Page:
• Cirulli ET, Nicoletti P, Abramson K, Andrade RJ, Björnsson ES, Chalasani N, Fontana RJ, et al. Drug-Induced Liver Injury Network (DILIN) investigators. International DILI consortium (iDILIC). A missense variant in PTPN22 is a risk factor for drug-induced liver injury. Gastroenterology. 2019;156:1707–16.e2. [PMC free article: PMC6511989] [PubMed: 30664875]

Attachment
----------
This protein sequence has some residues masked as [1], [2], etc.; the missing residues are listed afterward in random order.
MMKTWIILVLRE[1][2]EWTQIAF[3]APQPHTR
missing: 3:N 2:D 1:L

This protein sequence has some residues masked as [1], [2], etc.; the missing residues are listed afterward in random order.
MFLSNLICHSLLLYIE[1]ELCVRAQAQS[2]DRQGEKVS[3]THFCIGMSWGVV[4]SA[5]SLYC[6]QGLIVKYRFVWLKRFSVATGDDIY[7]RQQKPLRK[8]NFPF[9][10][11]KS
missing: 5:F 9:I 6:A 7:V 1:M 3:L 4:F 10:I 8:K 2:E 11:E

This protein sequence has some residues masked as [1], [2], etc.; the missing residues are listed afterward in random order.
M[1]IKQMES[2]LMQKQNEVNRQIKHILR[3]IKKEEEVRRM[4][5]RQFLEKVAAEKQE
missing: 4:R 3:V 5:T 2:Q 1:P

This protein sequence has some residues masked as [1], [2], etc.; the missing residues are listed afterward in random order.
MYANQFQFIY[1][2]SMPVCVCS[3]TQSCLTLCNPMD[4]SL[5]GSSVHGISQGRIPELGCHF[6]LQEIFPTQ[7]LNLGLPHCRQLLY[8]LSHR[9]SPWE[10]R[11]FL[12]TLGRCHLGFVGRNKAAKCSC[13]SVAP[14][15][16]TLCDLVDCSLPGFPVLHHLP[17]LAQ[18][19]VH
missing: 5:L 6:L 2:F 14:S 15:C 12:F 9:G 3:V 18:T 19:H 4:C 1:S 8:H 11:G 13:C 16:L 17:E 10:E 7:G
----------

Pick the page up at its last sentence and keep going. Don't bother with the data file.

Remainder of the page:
(Genome wide association studies on 2048 patients with drug induced liver injury and 12,439 controls identified a variant in PTPN22 which was highly associated with liver injury, allele frequency being 0.12 among cases and 0.08 among controls with highest association in Northern Europeans and in cases of amoxicillin-clavulanate, PTPN22 being a cellular kinase involved in modulation of immune reactions).